“It costs me nothing to show you everything. It might hurt, though. It does hurt.”
Nico was a German singer, songwriter, musician and actress. She recorded vocals for The Velvet Underground’s debut album and appeared in films directed by Andy Warhol and Federico Fellini.
In September 1968, Nico recorded The Marble Index, an avante-garde album full of songs memorable for her somber lyrics and the strains of her playing the harmonium. This work and the femme fatale persona she created at this time has been cited as inspiration for Siouxsie Sioux, Dead Can Dance and Bjork.
It’s also the key stimulus for The Nico Project, created by actor Maxine Peake and director Sarah Frankcom, a co-commission of the Royal Court, the Manchester Festival and the Melbourne International Arts Festival.
Peake and Frankcom haven’t simply created a biographical work about the singer, but a performance art piece that’s as surreal as Nico’s music. The title itself suggests that this is a project inspired by Nico, but not really about her.
Peake walks on stage from out of the audience, wearing a long black coat. She plugs a microphone into an amplifier and struggles with squealing feedback from the speaker. The stage is set up for a large band, but the chairs remain empty for now.
In these first few minutes, Maxine Peake appears to be herself; she may be dressed to evoke Nico but she speaks in her natural Bolton/Manchester accent while she is trying to find the character. She describes a scene of meeting Nico on a train station; Nico spent much of her later years in Manchester, at the same time as Peake was growing up there.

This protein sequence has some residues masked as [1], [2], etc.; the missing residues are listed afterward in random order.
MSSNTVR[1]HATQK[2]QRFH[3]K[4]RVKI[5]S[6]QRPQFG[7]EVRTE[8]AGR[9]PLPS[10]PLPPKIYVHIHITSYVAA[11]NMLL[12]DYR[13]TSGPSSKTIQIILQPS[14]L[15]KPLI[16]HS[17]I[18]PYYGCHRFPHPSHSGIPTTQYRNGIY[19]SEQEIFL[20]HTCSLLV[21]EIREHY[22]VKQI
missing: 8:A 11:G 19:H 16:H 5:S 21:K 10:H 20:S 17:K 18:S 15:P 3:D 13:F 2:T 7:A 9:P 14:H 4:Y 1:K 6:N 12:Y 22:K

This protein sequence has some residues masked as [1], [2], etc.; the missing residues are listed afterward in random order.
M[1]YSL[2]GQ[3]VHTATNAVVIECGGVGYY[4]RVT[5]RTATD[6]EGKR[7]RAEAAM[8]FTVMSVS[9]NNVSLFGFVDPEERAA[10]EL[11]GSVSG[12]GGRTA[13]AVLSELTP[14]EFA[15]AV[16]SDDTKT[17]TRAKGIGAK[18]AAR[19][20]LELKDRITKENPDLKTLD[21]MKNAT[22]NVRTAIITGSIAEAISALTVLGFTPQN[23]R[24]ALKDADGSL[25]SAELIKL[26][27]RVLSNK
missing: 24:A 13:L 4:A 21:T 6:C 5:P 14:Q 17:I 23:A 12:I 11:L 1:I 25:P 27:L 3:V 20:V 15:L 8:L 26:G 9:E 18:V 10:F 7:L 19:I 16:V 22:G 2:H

Eventually, Nico begins to speak through Peake, as if the actress has become possessed by the icon. As Peake explores parts of Nico’s story – growing up in war torn Germany, changing her name, leaving her son behind as she continued to tour – the chairs for the band are filled by female musicians. We see Nico in full creative flight, while wrestling with her memories and decisions.
The fourteen-piece orchestra play beautiful music and create unnerving soundscapes. Soon they are victims of war, victims of the patriarchy and we watch Peake-as-Nico struggle with anxiety and mental anguish, as the orchestra disappears, one-by-one.
The Nico Project is as much about the difficulty of capturing the essence of long-dead performers on stage as it is about the performers of Maxine Peake and Nico themselves. We are privy to an extraordinary performance by Peake, striding and weaving through arresting visions created by Frankcom, writer E.V. Crowe and designers Imogen Knight (movement), Lizzie Clachan (set), Paule Constable (Lighting) and Helen Atkinson (Sound).
I wondered if knowing Nico’s history would have helped me appreciate this project more, but on reflection, coming to the piece knowing only a name and her work with the Velvet Underground, allowed me to appreciate Maxine Peake’s performance more. I wasn’t comparing her to an icon, I was there to watch her struggling to recreate one.